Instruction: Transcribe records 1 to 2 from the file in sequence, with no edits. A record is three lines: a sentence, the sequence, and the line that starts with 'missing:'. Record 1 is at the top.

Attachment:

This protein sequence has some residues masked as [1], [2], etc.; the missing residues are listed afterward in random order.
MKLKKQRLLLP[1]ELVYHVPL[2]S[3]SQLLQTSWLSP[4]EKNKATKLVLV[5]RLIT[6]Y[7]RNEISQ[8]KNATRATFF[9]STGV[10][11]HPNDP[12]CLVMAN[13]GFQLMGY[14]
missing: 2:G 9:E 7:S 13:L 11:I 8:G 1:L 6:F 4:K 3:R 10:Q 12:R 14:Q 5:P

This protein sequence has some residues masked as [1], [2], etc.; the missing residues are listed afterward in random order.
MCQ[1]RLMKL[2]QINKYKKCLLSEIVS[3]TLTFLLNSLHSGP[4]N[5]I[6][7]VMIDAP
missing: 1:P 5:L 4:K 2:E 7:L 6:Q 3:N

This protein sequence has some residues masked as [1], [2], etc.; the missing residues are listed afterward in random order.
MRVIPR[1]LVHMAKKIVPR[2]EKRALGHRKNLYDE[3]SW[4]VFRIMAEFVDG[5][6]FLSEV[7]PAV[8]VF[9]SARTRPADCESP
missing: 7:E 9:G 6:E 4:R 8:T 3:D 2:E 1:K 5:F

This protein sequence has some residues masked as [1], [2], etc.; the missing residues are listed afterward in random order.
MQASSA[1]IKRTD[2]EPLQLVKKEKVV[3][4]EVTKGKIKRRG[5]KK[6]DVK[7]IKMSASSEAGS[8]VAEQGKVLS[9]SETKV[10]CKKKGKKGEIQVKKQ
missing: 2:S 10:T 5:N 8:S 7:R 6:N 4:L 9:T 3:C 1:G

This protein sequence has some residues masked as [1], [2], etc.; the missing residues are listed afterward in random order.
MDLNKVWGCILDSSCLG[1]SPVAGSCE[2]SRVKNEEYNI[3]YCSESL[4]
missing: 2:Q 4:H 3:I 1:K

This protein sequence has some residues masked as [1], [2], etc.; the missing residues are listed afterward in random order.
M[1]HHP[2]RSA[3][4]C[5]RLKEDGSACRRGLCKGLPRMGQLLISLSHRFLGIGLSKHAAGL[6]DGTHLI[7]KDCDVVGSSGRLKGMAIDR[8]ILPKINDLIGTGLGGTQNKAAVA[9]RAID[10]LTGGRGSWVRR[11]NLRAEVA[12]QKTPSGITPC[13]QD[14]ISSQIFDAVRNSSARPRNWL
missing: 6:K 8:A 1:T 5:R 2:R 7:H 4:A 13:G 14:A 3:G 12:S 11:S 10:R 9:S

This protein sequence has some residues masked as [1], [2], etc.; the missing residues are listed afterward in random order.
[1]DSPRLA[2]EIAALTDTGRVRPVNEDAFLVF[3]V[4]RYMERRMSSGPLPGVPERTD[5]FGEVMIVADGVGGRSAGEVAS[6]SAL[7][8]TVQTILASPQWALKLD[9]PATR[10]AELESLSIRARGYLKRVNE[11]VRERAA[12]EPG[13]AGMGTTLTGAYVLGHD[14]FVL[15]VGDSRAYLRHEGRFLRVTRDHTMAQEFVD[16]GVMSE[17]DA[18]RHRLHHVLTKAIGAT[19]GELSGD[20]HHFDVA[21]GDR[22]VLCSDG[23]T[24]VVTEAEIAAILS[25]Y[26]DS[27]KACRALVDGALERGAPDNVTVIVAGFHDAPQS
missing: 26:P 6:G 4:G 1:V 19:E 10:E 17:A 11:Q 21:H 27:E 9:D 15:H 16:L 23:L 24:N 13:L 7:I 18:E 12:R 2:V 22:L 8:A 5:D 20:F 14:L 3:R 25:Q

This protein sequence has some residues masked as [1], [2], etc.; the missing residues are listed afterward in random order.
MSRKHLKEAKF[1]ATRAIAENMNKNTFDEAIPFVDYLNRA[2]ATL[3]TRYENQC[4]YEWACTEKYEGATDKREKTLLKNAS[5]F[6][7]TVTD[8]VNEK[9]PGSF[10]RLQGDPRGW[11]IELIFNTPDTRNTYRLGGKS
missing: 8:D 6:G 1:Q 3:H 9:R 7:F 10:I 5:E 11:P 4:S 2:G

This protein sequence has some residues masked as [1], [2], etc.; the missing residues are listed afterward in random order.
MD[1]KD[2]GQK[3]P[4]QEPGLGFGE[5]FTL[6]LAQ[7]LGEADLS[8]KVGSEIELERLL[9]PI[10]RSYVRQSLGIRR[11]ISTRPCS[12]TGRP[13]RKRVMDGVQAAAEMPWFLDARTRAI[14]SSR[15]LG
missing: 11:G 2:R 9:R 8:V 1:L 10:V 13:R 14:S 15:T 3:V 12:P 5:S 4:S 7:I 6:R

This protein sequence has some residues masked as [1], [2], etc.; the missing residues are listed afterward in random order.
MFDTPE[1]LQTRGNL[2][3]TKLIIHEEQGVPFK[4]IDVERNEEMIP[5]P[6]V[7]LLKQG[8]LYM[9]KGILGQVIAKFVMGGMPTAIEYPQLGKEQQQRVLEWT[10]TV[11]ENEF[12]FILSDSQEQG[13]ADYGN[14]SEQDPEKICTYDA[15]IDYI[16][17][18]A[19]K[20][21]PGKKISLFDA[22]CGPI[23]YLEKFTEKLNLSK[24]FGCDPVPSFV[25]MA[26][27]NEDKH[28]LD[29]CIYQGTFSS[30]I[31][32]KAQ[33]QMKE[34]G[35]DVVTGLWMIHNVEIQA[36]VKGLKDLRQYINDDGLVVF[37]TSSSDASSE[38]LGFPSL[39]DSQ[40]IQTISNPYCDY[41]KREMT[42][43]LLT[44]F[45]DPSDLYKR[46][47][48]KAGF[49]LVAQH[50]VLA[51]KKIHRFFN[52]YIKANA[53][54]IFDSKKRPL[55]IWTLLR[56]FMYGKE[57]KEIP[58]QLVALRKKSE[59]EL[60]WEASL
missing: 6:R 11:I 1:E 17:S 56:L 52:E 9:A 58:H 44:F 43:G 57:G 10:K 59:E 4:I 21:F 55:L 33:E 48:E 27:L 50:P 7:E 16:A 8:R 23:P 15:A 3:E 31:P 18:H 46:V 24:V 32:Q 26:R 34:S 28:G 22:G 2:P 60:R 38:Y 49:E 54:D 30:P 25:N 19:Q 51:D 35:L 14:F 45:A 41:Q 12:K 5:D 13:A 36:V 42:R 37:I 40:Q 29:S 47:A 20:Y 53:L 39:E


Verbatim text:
This protein sequence has some residues masked as [1], [2], etc.; the missing residues are listed afterward in random order.
MKLKKQRLLLP[1]ELVYHVPL[2]S[3]SQLLQTSWLSP[4]EKNKATKLVLV[5]RLIT[6]Y[7]RNEISQ[8]KNATRATFF[9]STGV[10][11]HPNDP[12]CLVMAN[13]GFQLMGY[14]
missing: 2:G 9:E 7:S 13:L 11:I 8:G 1:L 6:F 4:K 3:R 10:Q 12:R 14:Q 5:P

This protein sequence has some residues masked as [1], [2], etc.; the missing residues are listed afterward in random order.
MCQ[1]RLMKL[2]QINKYKKCLLSEIVS[3]TLTFLLNSLHSGP[4]N[5]I[6][7]VMIDAP
missing: 1:P 5:L 4:K 2:E 7:L 6:Q 3:N